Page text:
Oct 23, 2018
I have now been a contributor at Seeking Alpha for seven years, during which time I have written for approximately six years, as I took a one-year hiatus. And, during that time, I have had the honor of penning almost 400 articles.
During the six years I have been actively writing on Seeking Alpha, 30,000 of you have trusted me enough to begin following my work, as I just hit the 30,000-follower mark. For that I am very grateful, honored and humbled. So, I wanted to first thank you all.
When I began writing about market sentiment being the primary driver in the metals market, many viewed my analysis as foolish, ridiculous, or simply “not understanding the metals market.” Well, that was until people started taking notice - when I called the top in gold within $6 of the high struck in 2011.
If you remember that period, gold was soaring, sometimes by as much as $50 in a single day. In fact, almost no one questioned whether we would break through the $2,000 mark; the only question being argued at the time was how far through $2,000 we would break out. The euphoria was palpable. It meant that the entire market was bullish, so the question you should have been asking yourself at the time was who was left to push the market higher, rather than how much higher over $2,000 we would see.
I used Elliott Wave analysis, enhanced by the Fibonacci Pinball methodology we developed, to calculate that gold would top at $1,915. And, as we now know, gold topped at $1,921 a month after I made my top call.
At the time, I remember being the lone voice in the market discussing how market sentiment suggests that we are approaching a potentially major top in gold, with a minimum expectation of a 38% pullback, but with the bigger potential to drop back down to the $1,000 region if that 38% correction did not hold support. And all of this was calculated using Elliott Wave analysis, modified by our Fibonacci Pinball method, well before the market actually topped. And, yes, most at the time thought I had lost my mind.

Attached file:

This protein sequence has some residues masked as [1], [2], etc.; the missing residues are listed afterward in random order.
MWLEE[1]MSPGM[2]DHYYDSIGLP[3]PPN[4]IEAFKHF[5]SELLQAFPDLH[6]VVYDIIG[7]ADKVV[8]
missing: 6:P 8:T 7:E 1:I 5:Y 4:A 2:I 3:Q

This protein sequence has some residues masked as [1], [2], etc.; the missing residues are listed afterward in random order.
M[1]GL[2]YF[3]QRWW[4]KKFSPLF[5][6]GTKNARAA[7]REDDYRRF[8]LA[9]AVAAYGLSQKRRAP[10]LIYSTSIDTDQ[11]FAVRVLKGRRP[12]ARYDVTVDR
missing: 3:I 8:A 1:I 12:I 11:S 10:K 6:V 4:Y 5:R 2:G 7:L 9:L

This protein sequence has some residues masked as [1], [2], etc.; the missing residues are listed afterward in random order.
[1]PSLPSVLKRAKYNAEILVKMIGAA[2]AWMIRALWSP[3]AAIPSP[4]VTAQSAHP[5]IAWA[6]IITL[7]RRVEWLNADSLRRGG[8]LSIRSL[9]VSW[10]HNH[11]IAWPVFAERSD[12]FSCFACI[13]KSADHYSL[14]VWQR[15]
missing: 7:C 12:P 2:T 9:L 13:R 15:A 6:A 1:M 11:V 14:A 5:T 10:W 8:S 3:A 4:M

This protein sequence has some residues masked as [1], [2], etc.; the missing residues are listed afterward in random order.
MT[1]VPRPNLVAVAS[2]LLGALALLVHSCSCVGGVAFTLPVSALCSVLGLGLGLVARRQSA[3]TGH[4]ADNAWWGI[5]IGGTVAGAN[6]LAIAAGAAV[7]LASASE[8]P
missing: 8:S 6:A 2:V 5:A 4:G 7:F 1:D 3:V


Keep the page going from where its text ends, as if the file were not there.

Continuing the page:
Over the last several years, I have been writing a Sentiment Speaks column on Seeking Alpha after discussing the concept over lunch with Eli Hoffman. When I began, I was the lone voice on Seeking Alpha discussing how important sentiment is within financial markets. And, over the last year or two, I have begun seeing more and more analysts on Seeking Alpha discussing this perspective as a focus within their analysis, with many of them noting that my accuracy in market forecasting led them to conclude how important it must be. I am quite glad to see this.
However, I think those who have only recently begun their exploration into market sentiment are in the infancy of their learning curve. In fact, over the weekend, I read an article by a perma-bull in the metals market who seems to have discovered the importance of market sentiment after having remained bullish during the entire 2011-2015 decline.
Despite his initial foray into attempting to understand market sentiment in the gold market, he wrote, “[s]entiment of course is ethereal, impossible to directly measure.”
As those who have been following my work for the years I have been writing on Seeking Alpha would know, I have been using an objective mathematical methodology through which I am able to gauge market sentiment with a high level of probability.